The program’s co-founder and executive medical director, Dr. John Thorp, said he was excited about the new space but didn’t want people in the audience to forget that this is only the first step and that there is a lot more work to do.
N.C. Gov. Roy Cooper spoke about the need to emphasize treatment options rather than just enforcement and arrest.
“People ask me what do I want at the end of the day after being governor and I tell them I want a North Carolina population that’s better educated, that’s healthier and more prosperous,” Cooper said.
“And we know that substance abuse and addiction can do as much as anything to destroy those three goals in people’s lives.”
The clinic in Horizons sees about 100 women per year, and a total of 225 women come through the program per year.
“I think this is a day when we’re seeing a wonderful step that takes an internationally recognized UNC Horizons program to the next level at probably a more fundemental level,” Folt said.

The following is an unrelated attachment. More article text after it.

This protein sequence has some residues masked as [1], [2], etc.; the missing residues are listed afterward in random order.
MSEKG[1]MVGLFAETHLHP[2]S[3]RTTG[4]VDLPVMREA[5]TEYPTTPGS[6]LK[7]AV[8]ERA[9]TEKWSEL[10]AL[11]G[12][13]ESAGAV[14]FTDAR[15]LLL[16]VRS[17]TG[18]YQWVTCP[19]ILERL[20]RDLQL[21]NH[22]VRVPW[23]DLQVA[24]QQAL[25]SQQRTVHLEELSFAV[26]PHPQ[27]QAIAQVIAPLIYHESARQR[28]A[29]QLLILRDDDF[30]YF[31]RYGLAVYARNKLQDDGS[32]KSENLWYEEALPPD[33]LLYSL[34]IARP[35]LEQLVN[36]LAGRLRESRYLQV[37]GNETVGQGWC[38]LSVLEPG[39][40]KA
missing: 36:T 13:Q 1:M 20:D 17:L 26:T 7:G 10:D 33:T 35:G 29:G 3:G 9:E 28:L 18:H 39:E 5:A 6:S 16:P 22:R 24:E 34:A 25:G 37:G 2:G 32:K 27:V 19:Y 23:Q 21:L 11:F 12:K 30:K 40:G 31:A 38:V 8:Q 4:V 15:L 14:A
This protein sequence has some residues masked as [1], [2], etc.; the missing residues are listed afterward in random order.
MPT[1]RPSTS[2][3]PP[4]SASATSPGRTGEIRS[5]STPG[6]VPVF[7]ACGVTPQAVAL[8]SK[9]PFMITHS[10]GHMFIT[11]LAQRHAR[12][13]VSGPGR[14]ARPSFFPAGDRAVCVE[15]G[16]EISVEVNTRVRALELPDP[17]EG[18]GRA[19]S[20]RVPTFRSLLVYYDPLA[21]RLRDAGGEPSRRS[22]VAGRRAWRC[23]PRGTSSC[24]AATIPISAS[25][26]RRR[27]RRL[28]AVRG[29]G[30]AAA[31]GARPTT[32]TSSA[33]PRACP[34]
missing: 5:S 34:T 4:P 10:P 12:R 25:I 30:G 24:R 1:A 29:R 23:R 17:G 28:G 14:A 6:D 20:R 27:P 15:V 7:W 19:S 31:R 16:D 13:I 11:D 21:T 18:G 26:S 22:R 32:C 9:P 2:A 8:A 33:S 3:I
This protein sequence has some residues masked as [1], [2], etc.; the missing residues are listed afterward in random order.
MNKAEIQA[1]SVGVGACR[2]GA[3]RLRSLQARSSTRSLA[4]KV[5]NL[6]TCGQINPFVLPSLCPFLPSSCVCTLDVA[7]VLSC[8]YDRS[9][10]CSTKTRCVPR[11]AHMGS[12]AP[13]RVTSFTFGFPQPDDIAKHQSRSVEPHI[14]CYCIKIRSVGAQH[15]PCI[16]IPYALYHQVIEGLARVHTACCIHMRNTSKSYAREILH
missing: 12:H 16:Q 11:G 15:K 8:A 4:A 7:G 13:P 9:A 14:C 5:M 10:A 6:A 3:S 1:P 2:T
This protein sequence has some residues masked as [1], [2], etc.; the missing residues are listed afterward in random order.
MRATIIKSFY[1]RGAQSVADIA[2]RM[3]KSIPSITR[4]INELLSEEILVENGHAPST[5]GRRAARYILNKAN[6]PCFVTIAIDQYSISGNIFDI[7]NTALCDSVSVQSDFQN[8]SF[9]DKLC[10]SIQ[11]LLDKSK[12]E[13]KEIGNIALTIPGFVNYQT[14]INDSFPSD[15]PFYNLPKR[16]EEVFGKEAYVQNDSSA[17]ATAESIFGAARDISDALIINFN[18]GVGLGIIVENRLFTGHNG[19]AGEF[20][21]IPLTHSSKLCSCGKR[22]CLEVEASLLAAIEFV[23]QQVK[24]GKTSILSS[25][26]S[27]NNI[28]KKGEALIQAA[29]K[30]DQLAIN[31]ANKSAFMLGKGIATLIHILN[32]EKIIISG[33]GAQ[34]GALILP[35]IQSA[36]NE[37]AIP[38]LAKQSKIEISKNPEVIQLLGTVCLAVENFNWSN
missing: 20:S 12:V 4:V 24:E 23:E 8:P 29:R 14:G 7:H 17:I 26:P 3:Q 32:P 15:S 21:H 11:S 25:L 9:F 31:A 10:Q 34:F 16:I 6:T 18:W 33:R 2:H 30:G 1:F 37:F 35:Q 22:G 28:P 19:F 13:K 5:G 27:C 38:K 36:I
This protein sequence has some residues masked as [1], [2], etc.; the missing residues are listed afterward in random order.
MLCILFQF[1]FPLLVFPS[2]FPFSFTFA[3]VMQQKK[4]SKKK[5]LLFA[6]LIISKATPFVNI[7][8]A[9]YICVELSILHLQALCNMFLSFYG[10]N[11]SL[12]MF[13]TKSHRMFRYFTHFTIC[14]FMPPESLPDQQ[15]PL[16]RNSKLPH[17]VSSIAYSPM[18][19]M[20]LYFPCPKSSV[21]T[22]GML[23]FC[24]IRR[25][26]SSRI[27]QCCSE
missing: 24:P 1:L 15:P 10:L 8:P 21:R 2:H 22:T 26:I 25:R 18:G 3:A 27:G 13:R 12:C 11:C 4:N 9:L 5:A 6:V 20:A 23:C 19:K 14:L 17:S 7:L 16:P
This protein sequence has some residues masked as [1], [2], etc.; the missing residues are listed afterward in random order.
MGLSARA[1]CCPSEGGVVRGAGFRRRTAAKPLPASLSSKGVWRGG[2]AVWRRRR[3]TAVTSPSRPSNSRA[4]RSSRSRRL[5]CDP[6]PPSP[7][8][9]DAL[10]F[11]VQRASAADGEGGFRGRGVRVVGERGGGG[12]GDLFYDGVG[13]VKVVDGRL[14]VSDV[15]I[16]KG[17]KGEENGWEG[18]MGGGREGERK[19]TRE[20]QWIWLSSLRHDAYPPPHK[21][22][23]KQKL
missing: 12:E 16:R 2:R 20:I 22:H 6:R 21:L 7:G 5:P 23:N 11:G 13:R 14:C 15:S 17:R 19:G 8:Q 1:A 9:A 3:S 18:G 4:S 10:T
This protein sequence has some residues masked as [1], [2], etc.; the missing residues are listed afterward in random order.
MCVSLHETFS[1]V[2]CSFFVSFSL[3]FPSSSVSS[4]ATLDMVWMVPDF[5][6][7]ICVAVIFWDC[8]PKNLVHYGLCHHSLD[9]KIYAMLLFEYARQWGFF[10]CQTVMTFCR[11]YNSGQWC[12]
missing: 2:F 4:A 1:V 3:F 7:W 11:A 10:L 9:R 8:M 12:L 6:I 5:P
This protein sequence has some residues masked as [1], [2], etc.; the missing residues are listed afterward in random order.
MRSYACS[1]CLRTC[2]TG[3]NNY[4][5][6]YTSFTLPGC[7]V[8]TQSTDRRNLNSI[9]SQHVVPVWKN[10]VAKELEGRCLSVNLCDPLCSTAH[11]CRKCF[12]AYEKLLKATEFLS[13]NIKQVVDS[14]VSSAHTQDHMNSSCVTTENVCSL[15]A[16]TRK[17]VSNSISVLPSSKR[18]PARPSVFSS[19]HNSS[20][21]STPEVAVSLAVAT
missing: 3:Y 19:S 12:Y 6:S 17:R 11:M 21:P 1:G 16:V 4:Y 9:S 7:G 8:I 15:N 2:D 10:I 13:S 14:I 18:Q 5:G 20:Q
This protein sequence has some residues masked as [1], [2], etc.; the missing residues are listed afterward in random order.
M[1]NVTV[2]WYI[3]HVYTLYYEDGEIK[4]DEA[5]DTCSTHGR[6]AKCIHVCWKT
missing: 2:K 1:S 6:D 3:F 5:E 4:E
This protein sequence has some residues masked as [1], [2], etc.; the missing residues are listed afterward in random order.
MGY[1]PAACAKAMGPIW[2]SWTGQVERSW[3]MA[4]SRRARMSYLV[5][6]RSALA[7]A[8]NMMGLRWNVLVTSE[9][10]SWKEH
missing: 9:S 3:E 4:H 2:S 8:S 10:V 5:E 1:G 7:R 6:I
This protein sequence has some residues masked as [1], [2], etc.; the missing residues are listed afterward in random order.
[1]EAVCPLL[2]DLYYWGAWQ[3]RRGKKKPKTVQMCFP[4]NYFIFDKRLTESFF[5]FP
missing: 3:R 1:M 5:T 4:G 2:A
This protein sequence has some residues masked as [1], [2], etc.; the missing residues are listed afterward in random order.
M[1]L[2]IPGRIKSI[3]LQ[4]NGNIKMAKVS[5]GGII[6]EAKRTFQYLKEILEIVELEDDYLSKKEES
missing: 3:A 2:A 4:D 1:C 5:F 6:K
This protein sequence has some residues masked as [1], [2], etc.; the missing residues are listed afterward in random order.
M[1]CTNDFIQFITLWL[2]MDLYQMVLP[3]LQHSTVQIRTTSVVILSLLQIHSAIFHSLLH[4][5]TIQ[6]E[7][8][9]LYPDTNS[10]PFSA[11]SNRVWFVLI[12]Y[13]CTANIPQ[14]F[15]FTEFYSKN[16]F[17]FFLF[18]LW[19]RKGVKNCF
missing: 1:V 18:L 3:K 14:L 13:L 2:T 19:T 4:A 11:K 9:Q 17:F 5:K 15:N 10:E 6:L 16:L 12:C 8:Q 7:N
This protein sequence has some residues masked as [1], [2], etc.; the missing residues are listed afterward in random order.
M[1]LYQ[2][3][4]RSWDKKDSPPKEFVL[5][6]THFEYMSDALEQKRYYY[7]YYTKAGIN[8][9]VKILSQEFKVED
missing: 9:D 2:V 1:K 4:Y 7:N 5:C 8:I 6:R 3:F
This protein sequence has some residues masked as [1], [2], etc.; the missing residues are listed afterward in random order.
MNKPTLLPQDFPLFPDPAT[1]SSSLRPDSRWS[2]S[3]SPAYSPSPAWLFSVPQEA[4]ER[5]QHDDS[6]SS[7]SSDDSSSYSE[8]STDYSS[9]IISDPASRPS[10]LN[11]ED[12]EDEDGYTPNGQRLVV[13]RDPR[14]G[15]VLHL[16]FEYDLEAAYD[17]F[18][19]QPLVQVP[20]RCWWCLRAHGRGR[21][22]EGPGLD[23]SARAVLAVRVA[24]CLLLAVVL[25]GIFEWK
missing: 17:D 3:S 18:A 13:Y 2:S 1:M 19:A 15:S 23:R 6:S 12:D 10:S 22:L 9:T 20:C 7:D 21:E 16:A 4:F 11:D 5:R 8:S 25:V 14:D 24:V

Director of research and evaluation Kim Andringa said two of the main barriers for women getting treatment are transportation and child care, but the new space solves those problems by having in-house day care and treatment options so the women do not have to travel.
Sen. Richard Burr, R-N.C., emphasized the importance of money for the center and how it can help curb the opioid epidemic in North Carolina.
“This is a model program that other states will replicate because of the 20 years of experience they’ve got,” Burr said.
Jones said now that Horizons has the space, the next goals for the program are to increase housing options for mothers coming out of the program and to focus on collegiate recovery.
“We women are the warriors in recovery,” Brown said.